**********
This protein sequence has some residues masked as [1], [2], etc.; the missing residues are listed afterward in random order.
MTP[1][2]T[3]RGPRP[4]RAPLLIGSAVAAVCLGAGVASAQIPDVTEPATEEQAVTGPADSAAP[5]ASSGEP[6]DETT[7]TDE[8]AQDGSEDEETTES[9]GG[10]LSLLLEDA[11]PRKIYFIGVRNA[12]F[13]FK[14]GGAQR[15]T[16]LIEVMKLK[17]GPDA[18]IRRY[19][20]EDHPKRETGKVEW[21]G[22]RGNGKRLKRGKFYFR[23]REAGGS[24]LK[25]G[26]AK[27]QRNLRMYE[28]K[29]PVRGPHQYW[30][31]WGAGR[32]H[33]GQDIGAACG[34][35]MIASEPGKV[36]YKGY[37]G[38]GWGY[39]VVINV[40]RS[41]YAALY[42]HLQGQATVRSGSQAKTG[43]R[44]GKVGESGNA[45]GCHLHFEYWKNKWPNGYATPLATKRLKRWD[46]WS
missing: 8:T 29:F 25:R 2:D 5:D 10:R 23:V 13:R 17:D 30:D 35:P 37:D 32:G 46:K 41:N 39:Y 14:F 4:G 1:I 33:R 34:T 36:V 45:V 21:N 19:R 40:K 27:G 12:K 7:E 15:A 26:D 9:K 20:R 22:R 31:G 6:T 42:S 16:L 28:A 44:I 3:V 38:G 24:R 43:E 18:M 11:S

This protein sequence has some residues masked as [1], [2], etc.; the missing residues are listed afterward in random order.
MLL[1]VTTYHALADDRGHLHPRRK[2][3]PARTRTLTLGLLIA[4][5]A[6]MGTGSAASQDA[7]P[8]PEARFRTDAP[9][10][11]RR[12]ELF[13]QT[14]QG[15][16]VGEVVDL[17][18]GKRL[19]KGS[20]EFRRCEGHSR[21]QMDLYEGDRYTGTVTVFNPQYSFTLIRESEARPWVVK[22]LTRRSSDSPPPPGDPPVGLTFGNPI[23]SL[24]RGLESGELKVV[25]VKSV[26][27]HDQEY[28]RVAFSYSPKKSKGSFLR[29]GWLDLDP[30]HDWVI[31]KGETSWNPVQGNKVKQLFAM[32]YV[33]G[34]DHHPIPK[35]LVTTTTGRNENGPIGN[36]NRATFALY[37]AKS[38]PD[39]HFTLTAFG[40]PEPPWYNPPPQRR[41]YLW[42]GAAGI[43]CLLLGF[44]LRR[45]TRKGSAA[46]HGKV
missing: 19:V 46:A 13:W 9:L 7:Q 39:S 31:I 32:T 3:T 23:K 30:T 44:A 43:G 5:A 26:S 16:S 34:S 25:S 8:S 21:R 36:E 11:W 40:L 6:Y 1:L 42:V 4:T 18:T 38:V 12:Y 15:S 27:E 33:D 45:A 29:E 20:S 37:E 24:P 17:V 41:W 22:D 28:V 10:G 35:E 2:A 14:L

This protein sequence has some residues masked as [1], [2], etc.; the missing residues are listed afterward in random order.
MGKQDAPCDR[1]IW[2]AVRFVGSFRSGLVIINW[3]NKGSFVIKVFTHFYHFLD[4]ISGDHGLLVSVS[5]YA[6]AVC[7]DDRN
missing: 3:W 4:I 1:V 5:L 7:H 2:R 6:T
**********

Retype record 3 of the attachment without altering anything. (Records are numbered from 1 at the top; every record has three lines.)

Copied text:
This protein sequence has some residues masked as [1], [2], etc.; the missing residues are listed afterward in random order.
MGKQDAPCDR[1]IW[2]AVRFVGSFRSGLVIINW[3]NKGSFVIKVFTHFYHFLD[4]ISGDHGLLVSVS[5]YA[6]AVC[7]DDRN
missing: 3:W 4:I 1:V 5:L 7:H 2:R 6:T